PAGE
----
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Thursday, 18 August 1921

Senator PRATTEN (NEW SOUTH WALES) . - I should like to complete the argument I had started with regard to the cost price of this firm's basic material. The firm is paying £14 10s. per ton today, as against £8 paid by their competitors, for the blooms for making sheets; £35 a ton for Australian zinc, as against £25 a ton abroad; and £5 10s. for acids, as against £3 10s. paid abroad. It will be seen at once that the duty of £3 12s. entirely disappears when we consider the firm:s position in relation to that of its competitors abroad.

Senator Drake-Brockman - The honorable senator and others advocated high duties on blooms.

Senator PRATTEN (NEW SOUTH WALES) - I am advocating protection for this industry, as .the first line of defence of the Commonwealth. I am sure the honorable senator will agree with General Sir John Monash that we .must establish these key industries if we hope to do any good with even a trained Army. That is why I consistently- advocate that the key metal industries shall be adequately and fairly protected. And what is fair protection? If a duty which is equivalent, say, on a world's future parity of price, to 6d. per 6-foot sheet, is. imposed in order to preserve the industry, it will not mean 6d. per 6-foot sheet, or a Id. a foot on galvanized iron according to length, to the' galvanized iron manufacturer, but, so far as I have been able to, work out the figures, it will mean 2d. a sheet to the Broken Hill industry in- view of the duties that have been passed by this Committee. It will mean 2d. a sheet to the zinc industry, k .view of the item we passed a few minutes ago, and there will remain to this very important galvanized iron industry a real protection of only 2d. per sheet. I think that, in accordance with other items in the Tariff, in regard to which 25 per cent, duties have been unhesitatingly ' passed by the Committee as fair protection to the manufacturers of metal, a fair thing would be a British preferential duty of 25 per cent. Therefore, I propose to move that in lieu of the duties at present in the schedule there be substituted duties of 25 per cent., 30 per cent., and 35 per cent., on and after the 1st November. That will bring this item into line with other items passed by the Committee, and will also provide more reasonable duties in the peculiar circumstances of this- industry. There is no reason to doubt that if this industry had been established during the war it would have saved the consumers of galvanized iron nearly £20 per ton. I have pointed out how the average imports of galvanized iron into this country from 1915 have averaged over £50 per ton f.o.b. value. Honorable senators know as well as I do that, owing to the shortage of supplies from England, the profiteering by American importers or manufacturers, and to short supplies getting into the hands of speculators, the retail price rocketed sky high. The establishment of this industry will prevent a repetition of this sort of thing - there will have to be paid out of the slight protection I ask, Inter-State freight from Newcastle all round the coast-the position will be stabilized, and the whole of its processes will be carried out by Australian workmen with Australian material. If the industry develops, as I hope and believe it will, it will be able to sustain an extra population here of 20,000 persons. I move -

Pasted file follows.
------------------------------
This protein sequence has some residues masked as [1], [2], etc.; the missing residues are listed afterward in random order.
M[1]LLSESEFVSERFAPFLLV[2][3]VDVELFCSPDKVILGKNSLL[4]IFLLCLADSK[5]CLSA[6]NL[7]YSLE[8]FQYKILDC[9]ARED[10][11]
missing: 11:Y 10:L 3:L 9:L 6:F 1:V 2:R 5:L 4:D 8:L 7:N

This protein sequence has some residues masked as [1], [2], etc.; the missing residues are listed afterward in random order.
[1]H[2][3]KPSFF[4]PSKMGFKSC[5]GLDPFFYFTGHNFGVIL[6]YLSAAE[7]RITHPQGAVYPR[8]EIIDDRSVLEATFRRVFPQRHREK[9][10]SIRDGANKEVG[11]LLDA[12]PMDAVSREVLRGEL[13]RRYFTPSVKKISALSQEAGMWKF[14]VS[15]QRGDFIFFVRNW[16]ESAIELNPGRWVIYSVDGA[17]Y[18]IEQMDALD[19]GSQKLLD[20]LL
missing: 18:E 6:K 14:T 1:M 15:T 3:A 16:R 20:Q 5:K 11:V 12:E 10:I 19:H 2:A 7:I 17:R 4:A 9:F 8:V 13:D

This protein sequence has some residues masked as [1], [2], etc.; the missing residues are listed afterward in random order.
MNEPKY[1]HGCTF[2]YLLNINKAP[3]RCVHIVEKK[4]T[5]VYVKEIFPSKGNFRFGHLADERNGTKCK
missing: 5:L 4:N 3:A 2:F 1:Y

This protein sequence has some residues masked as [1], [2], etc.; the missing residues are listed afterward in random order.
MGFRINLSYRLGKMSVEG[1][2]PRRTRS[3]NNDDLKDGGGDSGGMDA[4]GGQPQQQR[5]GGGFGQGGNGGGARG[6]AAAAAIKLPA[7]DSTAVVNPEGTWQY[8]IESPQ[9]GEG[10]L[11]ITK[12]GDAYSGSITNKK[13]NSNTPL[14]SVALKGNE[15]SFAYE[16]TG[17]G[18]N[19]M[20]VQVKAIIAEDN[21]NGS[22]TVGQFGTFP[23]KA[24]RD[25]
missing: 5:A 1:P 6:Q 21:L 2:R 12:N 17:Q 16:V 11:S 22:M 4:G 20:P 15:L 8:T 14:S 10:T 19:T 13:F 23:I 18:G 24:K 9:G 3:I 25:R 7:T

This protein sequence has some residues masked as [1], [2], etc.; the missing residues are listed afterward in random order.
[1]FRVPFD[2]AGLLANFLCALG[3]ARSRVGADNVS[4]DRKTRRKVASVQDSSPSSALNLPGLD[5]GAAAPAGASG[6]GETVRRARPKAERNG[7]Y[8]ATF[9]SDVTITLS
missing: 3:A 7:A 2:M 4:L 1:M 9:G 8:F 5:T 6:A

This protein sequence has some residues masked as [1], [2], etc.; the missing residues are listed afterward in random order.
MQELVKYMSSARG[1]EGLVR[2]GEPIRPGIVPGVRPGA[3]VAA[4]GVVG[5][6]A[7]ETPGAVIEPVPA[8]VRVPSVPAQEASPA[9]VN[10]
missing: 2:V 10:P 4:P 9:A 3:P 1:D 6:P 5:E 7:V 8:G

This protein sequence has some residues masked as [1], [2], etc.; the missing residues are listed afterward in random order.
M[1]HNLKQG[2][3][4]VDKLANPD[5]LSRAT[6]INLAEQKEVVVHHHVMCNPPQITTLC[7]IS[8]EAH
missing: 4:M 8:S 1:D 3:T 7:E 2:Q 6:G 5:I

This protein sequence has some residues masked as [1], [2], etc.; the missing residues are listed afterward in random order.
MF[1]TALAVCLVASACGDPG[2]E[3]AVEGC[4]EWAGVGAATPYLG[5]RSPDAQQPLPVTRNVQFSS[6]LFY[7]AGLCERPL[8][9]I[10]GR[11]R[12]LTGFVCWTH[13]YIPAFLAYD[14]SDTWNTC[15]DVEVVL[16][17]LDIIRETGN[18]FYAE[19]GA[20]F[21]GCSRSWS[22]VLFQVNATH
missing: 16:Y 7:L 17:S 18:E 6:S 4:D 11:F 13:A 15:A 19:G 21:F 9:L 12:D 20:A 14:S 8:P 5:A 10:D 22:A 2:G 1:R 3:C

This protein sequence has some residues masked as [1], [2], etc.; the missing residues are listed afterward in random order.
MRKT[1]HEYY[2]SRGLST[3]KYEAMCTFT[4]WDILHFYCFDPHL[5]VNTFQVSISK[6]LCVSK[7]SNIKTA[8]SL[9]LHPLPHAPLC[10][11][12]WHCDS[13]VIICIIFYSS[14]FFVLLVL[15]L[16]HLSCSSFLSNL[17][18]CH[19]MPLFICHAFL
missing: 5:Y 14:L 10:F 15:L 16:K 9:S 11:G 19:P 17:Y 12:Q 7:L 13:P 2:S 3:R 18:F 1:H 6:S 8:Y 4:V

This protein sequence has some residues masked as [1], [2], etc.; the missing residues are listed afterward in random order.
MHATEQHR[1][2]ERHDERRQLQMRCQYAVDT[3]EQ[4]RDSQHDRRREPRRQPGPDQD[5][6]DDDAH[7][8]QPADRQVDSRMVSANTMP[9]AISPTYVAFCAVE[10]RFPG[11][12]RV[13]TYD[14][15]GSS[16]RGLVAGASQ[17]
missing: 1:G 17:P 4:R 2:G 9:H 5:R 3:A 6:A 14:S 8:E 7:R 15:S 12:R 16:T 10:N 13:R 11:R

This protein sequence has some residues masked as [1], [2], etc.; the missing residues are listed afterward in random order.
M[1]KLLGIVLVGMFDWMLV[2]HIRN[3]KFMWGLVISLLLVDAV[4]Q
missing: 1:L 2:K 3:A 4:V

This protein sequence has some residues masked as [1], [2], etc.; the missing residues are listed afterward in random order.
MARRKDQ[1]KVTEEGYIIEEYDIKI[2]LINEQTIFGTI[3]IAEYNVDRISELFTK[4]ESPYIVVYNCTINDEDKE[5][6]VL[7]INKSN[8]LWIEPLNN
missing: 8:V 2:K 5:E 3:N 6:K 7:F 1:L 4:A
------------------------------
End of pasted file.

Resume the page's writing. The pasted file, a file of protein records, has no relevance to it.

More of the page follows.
That the House of Representatives be requested to make the duties on and after 1st November, 1921. ad val., British, 25 per cent.; intermediate, 30 per cent. ; general; 35 per cent.

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